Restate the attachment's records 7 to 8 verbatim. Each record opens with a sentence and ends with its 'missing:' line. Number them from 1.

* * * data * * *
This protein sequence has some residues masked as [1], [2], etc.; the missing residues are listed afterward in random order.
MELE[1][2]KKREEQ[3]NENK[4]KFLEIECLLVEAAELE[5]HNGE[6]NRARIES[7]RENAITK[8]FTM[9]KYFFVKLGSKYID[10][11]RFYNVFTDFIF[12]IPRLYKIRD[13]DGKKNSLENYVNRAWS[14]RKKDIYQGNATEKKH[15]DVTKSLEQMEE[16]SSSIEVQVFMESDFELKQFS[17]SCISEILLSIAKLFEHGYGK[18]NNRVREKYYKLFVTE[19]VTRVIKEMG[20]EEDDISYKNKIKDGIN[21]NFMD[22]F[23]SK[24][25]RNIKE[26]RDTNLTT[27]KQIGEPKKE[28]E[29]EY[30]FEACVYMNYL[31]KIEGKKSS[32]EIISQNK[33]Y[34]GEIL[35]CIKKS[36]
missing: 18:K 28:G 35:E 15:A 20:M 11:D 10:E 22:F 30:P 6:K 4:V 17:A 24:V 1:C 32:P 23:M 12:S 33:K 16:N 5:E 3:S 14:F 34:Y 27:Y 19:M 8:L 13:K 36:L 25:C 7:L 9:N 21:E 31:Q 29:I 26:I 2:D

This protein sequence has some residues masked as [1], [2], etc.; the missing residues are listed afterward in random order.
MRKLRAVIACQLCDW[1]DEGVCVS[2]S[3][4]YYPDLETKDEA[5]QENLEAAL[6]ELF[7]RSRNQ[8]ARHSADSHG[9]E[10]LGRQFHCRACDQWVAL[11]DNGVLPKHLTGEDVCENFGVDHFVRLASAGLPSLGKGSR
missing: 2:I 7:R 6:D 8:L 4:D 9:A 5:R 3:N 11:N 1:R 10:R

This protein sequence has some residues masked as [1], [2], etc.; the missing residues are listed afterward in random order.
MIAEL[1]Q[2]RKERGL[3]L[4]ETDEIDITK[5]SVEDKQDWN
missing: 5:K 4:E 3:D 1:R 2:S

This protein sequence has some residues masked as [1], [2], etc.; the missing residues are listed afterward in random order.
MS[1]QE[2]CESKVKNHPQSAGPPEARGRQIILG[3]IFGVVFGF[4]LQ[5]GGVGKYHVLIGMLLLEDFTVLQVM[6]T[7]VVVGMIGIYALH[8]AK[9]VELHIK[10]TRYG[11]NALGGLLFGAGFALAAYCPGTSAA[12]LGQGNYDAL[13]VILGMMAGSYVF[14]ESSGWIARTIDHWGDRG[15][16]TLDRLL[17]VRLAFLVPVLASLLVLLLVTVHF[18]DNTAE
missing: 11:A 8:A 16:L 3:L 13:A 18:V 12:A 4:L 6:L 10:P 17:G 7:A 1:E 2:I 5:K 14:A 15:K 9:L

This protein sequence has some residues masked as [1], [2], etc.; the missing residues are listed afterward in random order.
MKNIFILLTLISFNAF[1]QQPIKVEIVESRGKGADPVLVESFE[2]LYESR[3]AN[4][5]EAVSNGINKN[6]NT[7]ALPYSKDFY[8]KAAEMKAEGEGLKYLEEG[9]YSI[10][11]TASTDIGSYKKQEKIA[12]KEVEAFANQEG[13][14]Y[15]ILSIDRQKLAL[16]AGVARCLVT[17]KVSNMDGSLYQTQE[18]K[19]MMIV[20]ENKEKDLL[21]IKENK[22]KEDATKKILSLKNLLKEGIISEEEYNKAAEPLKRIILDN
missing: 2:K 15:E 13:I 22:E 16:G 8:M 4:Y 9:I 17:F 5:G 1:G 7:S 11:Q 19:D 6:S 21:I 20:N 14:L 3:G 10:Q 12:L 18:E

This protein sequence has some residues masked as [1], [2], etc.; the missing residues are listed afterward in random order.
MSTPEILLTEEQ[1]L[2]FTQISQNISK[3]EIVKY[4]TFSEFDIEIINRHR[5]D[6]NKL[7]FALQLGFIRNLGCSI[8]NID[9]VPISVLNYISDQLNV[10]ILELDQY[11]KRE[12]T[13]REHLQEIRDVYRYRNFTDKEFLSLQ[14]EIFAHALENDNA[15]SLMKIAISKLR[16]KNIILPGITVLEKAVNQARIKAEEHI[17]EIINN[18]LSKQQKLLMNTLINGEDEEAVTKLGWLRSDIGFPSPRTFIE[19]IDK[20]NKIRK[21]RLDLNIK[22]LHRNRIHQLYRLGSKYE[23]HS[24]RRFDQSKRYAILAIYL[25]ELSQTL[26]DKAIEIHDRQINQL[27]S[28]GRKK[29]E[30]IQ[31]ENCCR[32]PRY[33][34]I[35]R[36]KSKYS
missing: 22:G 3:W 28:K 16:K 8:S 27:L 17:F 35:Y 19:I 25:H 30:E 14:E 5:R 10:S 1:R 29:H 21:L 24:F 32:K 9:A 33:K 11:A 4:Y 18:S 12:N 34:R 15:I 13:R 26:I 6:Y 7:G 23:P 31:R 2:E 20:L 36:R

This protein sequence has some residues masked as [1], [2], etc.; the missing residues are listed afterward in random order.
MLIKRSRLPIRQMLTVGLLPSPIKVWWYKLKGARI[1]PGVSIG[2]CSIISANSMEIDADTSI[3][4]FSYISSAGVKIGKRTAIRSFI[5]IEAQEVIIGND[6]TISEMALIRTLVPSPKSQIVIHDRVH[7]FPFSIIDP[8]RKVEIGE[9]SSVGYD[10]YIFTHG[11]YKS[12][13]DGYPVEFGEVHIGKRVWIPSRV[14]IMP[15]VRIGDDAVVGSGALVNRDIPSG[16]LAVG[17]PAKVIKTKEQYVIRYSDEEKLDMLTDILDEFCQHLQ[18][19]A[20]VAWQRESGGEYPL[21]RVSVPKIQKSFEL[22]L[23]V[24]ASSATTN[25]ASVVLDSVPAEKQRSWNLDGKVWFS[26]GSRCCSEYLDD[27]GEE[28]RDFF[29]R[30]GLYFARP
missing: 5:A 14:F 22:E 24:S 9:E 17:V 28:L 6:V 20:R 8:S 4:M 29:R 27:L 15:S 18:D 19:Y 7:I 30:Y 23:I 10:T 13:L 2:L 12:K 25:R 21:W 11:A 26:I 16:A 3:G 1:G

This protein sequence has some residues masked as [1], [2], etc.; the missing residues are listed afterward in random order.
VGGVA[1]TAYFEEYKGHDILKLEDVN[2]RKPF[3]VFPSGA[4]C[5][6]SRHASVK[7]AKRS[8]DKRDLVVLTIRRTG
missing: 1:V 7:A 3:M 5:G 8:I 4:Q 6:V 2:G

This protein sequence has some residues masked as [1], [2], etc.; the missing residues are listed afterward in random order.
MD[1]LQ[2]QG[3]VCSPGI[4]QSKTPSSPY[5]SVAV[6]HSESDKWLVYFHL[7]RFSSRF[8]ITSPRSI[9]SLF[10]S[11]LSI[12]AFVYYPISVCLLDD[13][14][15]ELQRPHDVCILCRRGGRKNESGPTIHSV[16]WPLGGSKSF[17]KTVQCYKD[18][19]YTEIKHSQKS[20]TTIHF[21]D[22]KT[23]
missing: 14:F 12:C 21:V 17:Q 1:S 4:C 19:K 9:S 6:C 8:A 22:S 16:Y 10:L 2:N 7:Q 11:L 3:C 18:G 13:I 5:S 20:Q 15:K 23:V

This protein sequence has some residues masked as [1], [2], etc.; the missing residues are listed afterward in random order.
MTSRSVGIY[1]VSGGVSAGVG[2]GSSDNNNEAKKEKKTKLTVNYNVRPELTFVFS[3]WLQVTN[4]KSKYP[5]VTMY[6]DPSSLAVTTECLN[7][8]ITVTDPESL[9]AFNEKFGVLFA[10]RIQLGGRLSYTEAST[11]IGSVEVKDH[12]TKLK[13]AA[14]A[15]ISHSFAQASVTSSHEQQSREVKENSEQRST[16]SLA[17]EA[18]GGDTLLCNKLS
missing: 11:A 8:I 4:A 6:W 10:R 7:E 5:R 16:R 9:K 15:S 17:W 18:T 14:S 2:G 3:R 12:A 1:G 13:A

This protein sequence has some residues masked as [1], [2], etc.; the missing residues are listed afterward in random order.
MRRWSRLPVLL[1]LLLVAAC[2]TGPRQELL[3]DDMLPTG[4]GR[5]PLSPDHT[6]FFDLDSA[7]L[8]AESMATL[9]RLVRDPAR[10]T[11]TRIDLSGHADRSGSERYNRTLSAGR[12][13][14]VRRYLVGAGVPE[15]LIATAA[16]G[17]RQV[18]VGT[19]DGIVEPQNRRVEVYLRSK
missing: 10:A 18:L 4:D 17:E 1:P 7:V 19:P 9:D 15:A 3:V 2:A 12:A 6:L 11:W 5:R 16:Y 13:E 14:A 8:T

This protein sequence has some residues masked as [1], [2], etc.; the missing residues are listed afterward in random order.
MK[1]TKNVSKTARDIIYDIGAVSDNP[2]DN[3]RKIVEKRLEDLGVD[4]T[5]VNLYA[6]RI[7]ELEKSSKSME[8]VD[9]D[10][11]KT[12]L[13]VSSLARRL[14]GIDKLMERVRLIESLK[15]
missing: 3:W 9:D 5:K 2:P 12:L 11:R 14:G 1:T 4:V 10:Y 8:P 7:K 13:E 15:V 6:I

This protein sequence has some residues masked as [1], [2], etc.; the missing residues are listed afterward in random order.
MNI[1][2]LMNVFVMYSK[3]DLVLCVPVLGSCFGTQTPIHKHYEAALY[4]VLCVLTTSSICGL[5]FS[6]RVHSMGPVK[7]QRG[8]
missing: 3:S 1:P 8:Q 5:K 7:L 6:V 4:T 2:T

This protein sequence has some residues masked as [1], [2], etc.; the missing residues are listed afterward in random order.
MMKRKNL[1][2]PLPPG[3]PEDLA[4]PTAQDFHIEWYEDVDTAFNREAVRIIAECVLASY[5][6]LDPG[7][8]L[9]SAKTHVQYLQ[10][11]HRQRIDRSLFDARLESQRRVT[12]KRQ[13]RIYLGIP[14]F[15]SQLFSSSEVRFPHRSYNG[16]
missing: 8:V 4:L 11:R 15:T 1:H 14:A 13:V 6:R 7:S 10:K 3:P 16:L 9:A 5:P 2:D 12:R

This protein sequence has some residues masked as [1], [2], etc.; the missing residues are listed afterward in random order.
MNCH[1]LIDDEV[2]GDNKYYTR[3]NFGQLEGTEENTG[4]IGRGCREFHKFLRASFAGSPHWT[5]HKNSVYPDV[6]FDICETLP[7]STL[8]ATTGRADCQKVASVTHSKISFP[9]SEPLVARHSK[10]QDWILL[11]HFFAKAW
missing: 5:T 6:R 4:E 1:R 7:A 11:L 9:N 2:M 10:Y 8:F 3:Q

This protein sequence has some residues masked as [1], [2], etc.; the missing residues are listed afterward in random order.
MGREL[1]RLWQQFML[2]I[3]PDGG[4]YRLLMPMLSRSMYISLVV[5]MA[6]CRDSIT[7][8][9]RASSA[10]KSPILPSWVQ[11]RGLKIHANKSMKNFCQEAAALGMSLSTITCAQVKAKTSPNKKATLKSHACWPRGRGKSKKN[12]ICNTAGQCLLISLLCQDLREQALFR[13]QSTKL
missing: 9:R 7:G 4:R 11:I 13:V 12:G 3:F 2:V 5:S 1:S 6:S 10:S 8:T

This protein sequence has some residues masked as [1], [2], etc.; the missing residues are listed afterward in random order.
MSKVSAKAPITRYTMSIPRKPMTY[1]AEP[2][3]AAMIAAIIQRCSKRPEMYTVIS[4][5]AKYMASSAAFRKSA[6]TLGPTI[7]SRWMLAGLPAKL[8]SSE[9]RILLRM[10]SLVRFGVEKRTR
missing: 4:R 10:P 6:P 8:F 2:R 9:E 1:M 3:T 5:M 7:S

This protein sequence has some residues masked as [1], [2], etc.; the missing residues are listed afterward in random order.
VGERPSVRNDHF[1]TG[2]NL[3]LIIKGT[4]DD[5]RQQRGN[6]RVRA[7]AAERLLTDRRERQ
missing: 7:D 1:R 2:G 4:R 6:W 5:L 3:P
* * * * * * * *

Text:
This protein sequence has some residues masked as [1], [2], etc.; the missing residues are listed afterward in random order.
MLIKRSRLPIRQMLTVGLLPSPIKVWWYKLKGARI[1]PGVSIG[2]CSIISANSMEIDADTSI[3][4]FSYISSAGVKIGKRTAIRSFI[5]IEAQEVIIGND[6]TISEMALIRTLVPSPKSQIVIHDRVH[7]FPFSIIDP[8]RKVEIGE[9]SSVGYD[10]YIFTHG[11]YKS[12][13]DGYPVEFGEVHIGKRVWIPSRV[14]IMP[15]VRIGDDAVVGSGALVNRDIPSG[16]LAVG[17]PAKVIKTKEQYVIRYSDEEKLDMLTDILDEFCQHLQ[18][19]A[20]VAWQRESGGEYPL[21]RVSVPKIQKSFEL[22]L[23]V[24]ASSATTN[25]ASVVLDSVPAEKQRSWNLDGKVWFS[26]GSRCCSEYLDD[27]GEE[28]RDFF[29]R[30]GLYFARP
missing: 5:A 14:F 22:E 24:S 9:E 17:V 28:L 6:V 20:R 8:S 4:M 29:R 27:L 15:S 18:D 19:Y 7:I 30:Y 23:I 10:T 13:L 2:L 12:K 25:R 21:W 11:A 26:I 16:A 3:G 1:G

This protein sequence has some residues masked as [1], [2], etc.; the missing residues are listed afterward in random order.
VGGVA[1]TAYFEEYKGHDILKLEDVN[2]RKPF[3]VFPSGA[4]C[5][6]SRHASVK[7]AKRS[8]DKRDLVVLTIRRTG
missing: 1:V 7:A 3:M 5:G 8:I 4:Q 6:V 2:G